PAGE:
Growing up and working in my parent’s garden, I often remember the early spring when the tree buds are opening, the grass is greening up, and birds are singing. Suddenly, the roar of our massive Honda tiller broke through the serene spring day as it chewed and turned the earth and spewed exhaust into my parents' faces. At my young age, I didn’t have the mass to maneuver the behemoth machine. My mother assured me that turning the soil was better for the plants and kept the weeds down.

  18. Published

    As we approach fall, the days are getting shorter, and the temperatures are starting to cool off. As this happens, we can start seeing changes in the landscape. Many of our landscape plants are beginning to look a little ragged this time of year. While others, like goldenrod and asters, are in their full glory, and before we know it, trees and shrubs will start displaying their fall colors. While our plants are preparing themselves for winter, so are insects.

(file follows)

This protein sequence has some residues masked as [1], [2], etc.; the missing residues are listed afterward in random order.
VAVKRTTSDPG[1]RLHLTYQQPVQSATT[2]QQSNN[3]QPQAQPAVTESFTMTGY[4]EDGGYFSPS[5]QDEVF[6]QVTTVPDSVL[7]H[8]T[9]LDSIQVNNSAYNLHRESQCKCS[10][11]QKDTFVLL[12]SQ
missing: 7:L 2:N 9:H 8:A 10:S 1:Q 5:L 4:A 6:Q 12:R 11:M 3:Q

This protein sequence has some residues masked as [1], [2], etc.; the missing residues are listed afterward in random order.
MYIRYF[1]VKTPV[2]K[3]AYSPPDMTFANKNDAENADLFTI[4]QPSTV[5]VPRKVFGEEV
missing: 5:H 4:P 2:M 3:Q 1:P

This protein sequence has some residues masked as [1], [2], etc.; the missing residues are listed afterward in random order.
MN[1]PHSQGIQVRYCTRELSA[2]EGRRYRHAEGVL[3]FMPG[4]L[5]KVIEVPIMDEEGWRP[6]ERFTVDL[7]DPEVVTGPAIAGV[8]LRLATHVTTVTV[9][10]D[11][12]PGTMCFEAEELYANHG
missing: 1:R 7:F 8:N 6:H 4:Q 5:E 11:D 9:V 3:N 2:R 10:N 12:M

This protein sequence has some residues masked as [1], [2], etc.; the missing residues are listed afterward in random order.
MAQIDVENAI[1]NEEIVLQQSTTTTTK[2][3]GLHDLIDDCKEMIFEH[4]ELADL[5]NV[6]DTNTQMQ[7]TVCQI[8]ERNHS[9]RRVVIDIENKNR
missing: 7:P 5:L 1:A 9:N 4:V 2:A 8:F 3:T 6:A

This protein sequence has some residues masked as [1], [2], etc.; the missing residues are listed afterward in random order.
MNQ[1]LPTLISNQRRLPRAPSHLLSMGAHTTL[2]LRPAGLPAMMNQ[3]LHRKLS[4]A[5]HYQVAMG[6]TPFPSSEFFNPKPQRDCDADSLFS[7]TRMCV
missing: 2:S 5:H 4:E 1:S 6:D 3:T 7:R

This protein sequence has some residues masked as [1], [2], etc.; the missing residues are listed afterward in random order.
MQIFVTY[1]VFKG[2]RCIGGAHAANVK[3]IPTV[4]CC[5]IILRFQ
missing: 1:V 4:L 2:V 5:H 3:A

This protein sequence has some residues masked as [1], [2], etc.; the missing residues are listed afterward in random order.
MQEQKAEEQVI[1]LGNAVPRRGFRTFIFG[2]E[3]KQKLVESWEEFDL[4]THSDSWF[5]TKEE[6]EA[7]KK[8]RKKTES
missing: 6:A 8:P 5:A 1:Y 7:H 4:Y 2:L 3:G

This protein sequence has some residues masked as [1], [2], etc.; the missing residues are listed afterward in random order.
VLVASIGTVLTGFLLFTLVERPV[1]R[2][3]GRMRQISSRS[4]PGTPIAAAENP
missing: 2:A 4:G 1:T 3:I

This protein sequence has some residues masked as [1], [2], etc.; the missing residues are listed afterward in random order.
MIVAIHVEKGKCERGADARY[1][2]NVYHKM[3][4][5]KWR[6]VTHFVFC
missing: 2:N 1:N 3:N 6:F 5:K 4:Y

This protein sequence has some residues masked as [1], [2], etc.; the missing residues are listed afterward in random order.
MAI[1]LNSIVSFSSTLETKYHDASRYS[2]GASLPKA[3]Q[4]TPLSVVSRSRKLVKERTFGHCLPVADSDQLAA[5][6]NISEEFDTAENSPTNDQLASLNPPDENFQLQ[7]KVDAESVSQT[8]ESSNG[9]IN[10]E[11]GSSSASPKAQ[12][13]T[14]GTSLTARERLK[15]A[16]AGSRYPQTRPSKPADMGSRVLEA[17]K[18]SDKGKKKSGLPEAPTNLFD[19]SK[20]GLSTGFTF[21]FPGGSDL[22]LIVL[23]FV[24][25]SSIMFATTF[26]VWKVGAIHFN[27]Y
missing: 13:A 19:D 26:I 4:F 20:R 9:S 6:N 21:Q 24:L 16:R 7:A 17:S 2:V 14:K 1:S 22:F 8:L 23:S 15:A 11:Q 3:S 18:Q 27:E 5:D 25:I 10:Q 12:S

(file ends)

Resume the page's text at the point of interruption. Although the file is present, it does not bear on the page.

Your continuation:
19. Published
    Invite nature into your backyard

    A parent fed up with their child’s persistent use of technology (internet, video games, tablet, you name it!) has decided to pull the plug on their sedentary habits. They strip the devices from their child’s hands and throw them outside and say “Go play!” The child looks around. Before them lays their entire suburban property comprised of lawn. Looking left and right they see their neighbor’s yard, more lawn.

  20. Published

    As we draw nearer to fall, it's time to start thinking about bringing houseplants back indoors for the winter. Many houseplants are native to tropical and subtropical climates and, while they may do great outdoors during the summer, cannot tolerate our cold temperatures. When the thermometer starts to get below 55 °F consistently, it's time to start bringing houseplants back indoors.